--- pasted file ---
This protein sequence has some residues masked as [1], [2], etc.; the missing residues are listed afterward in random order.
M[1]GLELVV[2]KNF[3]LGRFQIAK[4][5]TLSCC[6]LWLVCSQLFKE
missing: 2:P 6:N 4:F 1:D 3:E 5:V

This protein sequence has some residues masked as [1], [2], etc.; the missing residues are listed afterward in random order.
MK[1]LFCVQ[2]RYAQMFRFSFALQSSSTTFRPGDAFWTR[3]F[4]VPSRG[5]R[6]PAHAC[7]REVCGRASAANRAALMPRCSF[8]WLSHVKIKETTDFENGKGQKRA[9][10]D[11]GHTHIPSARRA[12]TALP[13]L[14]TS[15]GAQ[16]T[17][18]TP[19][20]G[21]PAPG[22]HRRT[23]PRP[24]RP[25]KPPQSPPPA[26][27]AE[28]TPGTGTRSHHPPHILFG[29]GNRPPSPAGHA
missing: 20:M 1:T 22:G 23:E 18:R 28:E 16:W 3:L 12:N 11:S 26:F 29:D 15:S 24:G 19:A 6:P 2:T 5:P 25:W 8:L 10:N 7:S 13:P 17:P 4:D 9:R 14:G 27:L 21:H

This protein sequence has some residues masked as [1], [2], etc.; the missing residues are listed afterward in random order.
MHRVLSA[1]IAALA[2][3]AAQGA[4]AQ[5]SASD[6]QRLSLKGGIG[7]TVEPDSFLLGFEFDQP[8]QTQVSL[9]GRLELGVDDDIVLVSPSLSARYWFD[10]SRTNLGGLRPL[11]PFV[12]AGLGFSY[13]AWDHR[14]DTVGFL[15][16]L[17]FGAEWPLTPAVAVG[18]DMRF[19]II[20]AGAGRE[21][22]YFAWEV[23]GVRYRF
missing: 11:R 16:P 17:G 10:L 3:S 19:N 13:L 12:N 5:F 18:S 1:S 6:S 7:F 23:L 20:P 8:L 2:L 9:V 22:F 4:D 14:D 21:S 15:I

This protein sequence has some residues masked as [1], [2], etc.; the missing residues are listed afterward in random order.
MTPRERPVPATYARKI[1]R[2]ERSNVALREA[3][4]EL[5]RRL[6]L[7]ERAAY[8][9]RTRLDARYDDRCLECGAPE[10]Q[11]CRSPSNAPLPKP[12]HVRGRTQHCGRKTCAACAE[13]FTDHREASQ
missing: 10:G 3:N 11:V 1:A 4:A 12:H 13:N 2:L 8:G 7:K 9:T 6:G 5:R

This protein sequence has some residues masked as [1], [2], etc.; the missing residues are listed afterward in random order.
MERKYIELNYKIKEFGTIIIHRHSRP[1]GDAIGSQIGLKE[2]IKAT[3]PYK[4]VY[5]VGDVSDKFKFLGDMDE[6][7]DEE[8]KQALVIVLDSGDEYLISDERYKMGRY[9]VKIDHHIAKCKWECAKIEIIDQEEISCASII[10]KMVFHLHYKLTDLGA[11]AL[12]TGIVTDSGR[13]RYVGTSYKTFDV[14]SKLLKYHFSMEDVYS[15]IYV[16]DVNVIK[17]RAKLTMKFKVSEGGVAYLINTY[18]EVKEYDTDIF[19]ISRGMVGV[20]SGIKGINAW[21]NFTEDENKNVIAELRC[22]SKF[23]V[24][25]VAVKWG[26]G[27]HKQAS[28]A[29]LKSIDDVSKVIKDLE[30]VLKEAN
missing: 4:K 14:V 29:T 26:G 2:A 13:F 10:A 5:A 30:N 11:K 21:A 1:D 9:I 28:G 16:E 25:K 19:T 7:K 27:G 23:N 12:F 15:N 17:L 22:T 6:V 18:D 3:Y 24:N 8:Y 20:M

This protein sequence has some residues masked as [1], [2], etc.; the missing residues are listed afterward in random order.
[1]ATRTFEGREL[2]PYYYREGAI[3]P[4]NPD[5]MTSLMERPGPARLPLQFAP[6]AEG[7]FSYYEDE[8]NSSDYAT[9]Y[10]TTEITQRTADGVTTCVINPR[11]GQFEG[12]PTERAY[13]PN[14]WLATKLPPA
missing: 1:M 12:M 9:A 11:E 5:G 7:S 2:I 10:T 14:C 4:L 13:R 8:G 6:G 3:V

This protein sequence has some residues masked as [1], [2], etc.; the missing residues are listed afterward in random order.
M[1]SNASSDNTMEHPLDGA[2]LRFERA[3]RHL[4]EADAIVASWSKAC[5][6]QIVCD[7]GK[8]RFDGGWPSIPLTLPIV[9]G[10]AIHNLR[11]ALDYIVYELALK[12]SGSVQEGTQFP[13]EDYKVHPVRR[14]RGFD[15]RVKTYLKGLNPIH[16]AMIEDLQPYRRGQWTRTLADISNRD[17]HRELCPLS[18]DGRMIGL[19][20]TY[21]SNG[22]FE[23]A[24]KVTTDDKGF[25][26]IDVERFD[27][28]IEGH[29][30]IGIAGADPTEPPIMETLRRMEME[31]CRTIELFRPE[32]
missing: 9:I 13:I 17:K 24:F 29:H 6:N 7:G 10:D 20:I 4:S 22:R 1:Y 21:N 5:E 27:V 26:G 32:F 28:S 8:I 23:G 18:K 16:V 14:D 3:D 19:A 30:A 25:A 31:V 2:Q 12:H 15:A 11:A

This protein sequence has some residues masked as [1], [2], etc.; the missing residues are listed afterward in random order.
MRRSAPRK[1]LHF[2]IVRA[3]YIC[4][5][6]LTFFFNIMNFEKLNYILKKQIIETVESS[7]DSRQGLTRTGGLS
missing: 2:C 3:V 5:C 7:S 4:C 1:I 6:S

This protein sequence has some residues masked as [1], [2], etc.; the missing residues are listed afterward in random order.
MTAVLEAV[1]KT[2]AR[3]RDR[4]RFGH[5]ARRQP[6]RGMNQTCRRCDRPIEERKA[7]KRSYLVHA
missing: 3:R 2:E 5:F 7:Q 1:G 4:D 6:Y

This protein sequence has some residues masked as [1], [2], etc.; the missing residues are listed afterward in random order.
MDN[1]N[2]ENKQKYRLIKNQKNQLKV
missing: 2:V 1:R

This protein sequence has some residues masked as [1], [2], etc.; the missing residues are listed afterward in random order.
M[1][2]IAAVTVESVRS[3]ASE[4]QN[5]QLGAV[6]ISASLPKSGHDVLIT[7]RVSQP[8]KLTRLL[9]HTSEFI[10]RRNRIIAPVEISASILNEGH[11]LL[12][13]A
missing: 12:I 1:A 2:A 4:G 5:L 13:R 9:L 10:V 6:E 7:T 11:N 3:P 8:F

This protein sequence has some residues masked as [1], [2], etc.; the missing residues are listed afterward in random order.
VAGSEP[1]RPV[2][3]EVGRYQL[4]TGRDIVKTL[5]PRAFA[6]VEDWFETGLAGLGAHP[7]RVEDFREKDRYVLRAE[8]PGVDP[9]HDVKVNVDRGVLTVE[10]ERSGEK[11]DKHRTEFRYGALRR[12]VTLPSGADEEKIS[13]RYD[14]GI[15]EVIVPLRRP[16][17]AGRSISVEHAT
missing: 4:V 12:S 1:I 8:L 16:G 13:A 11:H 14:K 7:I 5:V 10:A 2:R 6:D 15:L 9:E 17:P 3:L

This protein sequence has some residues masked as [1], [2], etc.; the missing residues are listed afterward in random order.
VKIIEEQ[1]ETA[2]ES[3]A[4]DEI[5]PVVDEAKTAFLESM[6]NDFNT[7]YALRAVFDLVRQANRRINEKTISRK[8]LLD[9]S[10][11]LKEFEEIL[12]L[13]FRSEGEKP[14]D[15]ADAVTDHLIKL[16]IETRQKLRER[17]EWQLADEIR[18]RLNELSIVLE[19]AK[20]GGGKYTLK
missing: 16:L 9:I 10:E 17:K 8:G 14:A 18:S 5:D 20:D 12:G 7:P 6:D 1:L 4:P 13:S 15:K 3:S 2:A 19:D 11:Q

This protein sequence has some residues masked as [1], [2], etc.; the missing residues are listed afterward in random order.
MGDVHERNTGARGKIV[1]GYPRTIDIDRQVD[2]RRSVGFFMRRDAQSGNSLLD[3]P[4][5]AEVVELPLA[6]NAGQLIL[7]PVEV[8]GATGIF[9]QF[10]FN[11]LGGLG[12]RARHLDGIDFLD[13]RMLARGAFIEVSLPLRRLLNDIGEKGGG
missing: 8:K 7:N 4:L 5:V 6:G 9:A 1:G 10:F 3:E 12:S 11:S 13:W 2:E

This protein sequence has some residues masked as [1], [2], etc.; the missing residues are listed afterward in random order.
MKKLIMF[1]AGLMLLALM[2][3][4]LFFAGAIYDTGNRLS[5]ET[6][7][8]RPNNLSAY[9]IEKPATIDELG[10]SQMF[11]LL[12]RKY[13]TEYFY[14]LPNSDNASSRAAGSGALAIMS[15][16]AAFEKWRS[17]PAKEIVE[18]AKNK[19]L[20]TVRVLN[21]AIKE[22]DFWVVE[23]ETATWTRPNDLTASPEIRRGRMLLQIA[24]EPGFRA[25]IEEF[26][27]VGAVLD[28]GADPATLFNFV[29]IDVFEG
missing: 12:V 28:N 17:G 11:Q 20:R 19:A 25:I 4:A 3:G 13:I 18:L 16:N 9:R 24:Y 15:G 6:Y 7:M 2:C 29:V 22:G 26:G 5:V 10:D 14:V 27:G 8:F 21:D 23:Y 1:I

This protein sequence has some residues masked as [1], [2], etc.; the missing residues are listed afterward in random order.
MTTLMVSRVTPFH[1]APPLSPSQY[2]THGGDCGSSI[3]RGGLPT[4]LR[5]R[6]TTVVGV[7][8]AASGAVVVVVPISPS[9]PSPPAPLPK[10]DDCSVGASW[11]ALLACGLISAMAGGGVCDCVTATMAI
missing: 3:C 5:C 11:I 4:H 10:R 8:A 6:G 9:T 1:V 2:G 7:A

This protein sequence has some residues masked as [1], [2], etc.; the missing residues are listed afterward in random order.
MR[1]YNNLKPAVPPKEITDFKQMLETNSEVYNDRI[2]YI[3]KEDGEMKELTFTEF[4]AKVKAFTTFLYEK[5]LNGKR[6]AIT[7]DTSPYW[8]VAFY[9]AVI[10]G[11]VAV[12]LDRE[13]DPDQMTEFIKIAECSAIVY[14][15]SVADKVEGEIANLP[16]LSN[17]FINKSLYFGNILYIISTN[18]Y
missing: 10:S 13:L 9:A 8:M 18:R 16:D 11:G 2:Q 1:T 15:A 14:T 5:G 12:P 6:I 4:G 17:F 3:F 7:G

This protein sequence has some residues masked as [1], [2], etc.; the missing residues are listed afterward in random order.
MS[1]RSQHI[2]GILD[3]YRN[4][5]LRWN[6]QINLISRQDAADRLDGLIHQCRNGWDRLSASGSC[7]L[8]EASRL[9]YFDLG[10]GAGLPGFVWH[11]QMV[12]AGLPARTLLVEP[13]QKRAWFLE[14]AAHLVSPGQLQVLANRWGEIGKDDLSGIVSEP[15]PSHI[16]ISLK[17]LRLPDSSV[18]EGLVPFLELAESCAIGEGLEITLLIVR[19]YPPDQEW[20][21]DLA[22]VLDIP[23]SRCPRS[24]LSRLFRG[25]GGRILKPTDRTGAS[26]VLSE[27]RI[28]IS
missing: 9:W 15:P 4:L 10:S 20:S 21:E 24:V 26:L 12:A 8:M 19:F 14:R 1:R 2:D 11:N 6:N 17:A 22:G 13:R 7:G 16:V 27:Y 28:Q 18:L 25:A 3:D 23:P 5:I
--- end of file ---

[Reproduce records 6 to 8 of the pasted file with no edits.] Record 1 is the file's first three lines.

This protein sequence has some residues masked as [1], [2], etc.; the missing residues are listed afterward in random order.
[1]ATRTFEGREL[2]PYYYREGAI[3]P[4]NPD[5]MTSLMERPGPARLPLQFAP[6]AEG[7]FSYYEDE[8]NSSDYAT[9]Y[10]TTEITQRTADGVTTCVINPR[11]GQFEG[12]PTERAY[13]PN[14]WLATKLPPA
missing: 1:M 12:M 9:A 11:E 5:G 7:S 2:I 10:T 14:C 4:L 13:R 8:G 6:G 3:V

This protein sequence has some residues masked as [1], [2], etc.; the missing residues are listed afterward in random order.
M[1]SNASSDNTMEHPLDGA[2]LRFERA[3]RHL[4]EADAIVASWSKAC[5][6]QIVCD[7]GK[8]RFDGGWPSIPLTLPIV[9]G[10]AIHNLR[11]ALDYIVYELALK[12]SGSVQEGTQFP[13]EDYKVHPVRR[14]RGFD[15]RVKTYLKGLNPIH[16]AMIEDLQPYRRGQWTRTLADISNRD[17]HRELCPLS[18]DGRMIGL[19][20]TY[21]SNG[22]FE[23]A[24]KVTTDDKGF[25][26]IDVERFD[27][28]IEGH[29][30]IGIAGADPTEPPIMETLRRMEME[31]CRTIELFRPE[32]
missing: 9:I 13:I 17:K 24:F 29:H 6:N 7:G 10:D 20:I 4:S 22:R 1:Y 21:N 5:E 27:V 26:G 32:F 28:S 8:I 23:G 18:K 16:V 14:D 3:D 19:A 30:A 25:A 31:V 2:Q 12:H 15:A 11:A

This protein sequence has some residues masked as [1], [2], etc.; the missing residues are listed afterward in random order.
MRRSAPRK[1]LHF[2]IVRA[3]YIC[4][5][6]LTFFFNIMNFEKLNYILKKQIIETVESS[7]DSRQGLTRTGGLS
missing: 2:C 3:V 5:C 7:S 4:C 1:I 6:S